Diesel-guzzling trucks will have to pay an environment surcharge to enter Delhi, the Supreme Court indicated Friday in a move aimed at reducing air pollution that is choking the Capital.
Buses, emergency vehicles such as ambulances and commercial vehicles carrying food supplies would be spared the environment compensation charge, which will vary from Rs 700 to Rs 1,300 per trip and will be in addition to the toll tax.
“Our order will override all other existing orders and will be effective for four months on trial basis. The state or any other bodies or association can seek its modification later if necessary,” said a bench headed by Chief Justice of India HL Dattu.
The National Green Tribunal had on October 7 ordered all commercial vehicles entering Delhi to pay an environment charge and suggested three slabs of Rs 500, Rs 700 and Rs 1,000 .
After perusing the NGT order and suggestions by senior advocate Harish Salve who petitioned the court, the SC said it would pass a formal order on October 12.
Expressing concern over poor quality of city’s air, rated the filthiest in the world by the WHO, the CJI said during the last hearing that his grandson wore a mask to school.
“When I asked him why he wore it, he said his school asked him to wear it. He looks like a Ninja with the mask,” the CJI said.
About 85,000 trucks entered the city every day and passed through the Capital to avoid paying toll tax, Salve, who is assisting the court on environment issues, had told the court.
The notification implementing its directions would be issued by the Delhi government, the court said, prompting its city’s counsel Dushyant Dave to seek a clarification on the pollution tax collection.
“The toll tax is collected by the municipal corporation. It might object if I (state) keep a surveillance or ask for the accounts,” senior advocate Dave said after Salve recommended that the money be handed over to the Delhi government.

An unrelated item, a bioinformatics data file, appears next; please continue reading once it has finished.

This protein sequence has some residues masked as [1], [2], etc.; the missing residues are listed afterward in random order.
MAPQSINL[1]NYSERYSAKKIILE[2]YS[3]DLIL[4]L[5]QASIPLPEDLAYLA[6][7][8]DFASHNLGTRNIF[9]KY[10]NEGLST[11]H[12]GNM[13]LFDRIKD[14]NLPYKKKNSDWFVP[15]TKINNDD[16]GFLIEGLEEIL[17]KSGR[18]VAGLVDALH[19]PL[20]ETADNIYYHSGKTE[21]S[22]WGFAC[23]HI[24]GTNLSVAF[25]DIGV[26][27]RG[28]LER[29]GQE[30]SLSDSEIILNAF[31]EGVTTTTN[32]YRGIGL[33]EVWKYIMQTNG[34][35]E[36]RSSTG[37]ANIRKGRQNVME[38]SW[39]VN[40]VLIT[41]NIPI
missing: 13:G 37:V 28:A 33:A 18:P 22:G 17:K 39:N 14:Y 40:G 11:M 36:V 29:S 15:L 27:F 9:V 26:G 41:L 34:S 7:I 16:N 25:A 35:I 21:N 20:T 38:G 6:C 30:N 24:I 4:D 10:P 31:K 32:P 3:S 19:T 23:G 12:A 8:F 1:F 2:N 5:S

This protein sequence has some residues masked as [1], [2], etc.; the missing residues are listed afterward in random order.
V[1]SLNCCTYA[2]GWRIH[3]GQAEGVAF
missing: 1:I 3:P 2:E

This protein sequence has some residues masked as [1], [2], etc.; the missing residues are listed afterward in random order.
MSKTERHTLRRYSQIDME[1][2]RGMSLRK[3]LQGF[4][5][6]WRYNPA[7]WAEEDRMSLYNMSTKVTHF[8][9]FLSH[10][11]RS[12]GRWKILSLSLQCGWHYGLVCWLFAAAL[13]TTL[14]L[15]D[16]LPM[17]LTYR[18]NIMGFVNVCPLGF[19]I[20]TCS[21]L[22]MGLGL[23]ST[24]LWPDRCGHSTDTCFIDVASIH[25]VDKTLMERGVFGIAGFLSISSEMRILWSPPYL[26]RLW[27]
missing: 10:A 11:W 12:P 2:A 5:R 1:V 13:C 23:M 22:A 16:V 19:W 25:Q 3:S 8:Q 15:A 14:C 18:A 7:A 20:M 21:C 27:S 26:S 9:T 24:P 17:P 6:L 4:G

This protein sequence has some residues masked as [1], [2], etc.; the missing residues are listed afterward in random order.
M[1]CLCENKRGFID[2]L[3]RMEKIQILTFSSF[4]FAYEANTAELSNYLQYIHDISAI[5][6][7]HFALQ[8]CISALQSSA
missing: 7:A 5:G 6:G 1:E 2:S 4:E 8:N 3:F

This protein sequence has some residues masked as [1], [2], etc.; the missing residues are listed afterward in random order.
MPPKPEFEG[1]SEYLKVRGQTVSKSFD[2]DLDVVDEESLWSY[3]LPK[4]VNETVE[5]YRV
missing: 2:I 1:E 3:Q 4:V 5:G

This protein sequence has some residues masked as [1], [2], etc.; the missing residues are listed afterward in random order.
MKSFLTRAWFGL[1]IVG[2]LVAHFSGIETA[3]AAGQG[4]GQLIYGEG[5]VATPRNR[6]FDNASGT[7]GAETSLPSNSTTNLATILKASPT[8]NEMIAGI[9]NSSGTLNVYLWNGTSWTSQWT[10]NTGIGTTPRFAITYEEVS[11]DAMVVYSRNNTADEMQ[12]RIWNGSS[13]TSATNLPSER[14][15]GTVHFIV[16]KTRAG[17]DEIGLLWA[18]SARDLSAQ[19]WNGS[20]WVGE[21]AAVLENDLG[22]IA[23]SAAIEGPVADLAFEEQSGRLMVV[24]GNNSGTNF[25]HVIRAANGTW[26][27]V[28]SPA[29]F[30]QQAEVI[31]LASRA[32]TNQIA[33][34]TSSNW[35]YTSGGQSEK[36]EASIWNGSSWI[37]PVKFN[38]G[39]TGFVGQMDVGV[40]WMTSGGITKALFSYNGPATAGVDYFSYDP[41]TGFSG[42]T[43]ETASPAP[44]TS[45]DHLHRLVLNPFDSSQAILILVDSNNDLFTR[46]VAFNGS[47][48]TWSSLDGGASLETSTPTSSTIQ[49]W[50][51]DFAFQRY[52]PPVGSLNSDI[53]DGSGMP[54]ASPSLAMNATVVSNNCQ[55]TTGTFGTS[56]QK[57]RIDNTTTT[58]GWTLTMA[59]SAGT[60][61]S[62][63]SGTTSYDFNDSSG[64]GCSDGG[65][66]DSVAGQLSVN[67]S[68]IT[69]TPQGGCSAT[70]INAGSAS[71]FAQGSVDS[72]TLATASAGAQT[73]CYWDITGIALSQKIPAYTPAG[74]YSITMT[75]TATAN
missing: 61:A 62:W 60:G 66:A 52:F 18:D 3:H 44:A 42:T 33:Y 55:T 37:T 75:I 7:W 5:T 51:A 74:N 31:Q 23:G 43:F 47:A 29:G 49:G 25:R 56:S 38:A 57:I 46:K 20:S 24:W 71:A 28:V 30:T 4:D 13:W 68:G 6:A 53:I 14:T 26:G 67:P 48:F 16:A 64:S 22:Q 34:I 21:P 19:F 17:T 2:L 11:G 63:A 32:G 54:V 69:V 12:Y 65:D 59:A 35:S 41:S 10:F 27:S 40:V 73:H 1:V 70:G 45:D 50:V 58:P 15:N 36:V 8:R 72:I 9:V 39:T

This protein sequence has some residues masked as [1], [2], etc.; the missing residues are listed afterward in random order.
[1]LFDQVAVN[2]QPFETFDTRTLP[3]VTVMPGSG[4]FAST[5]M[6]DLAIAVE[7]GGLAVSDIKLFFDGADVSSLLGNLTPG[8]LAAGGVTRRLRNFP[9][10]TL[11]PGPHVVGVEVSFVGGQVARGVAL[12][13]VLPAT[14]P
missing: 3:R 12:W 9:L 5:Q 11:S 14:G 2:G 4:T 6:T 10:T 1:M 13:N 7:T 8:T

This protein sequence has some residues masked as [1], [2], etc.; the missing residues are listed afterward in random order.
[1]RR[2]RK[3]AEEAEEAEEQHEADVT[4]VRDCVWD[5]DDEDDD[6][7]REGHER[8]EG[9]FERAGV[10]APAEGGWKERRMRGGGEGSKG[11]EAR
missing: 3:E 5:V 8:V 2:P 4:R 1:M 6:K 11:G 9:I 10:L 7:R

Three civic bodies, all of which are BJP controlled, collect toll on the city’s borders. The ruling Aam Aadmi Party and civic bodies are often at loggerheads.
The court, which agreed to clarify on Dave’s submission in its order, said Salve’s suggestion to ask toll operators to switch to the radio-frequency identification (RFID) system, or smart tags, of collection from January should be enforced.
RFID is based on wireless technology and uses radio waves to collect information from a tag attached to an object and finds use in sectors such as supply chain management, manufacturing and retail.
Delhi has 127 entry points and private toll collectors are required to put in place an RFID system.
It had not yet been done because the contract didn’t specify any date, Salve said, adding, “the breach is because they want to hide the exact number of commercial vehicles that enter Delhi”.
He also mentioned a recent study by the Centre for Science and Environment that claimed the number of commercial vehicles entering Delhi was 70% more than what was officially believed.
Particulate matter 2.5 mm — the result of combustion from vehicles, power plants, and other industrial activities — is among the most common pollutant in the city and diesel its biggest contributor.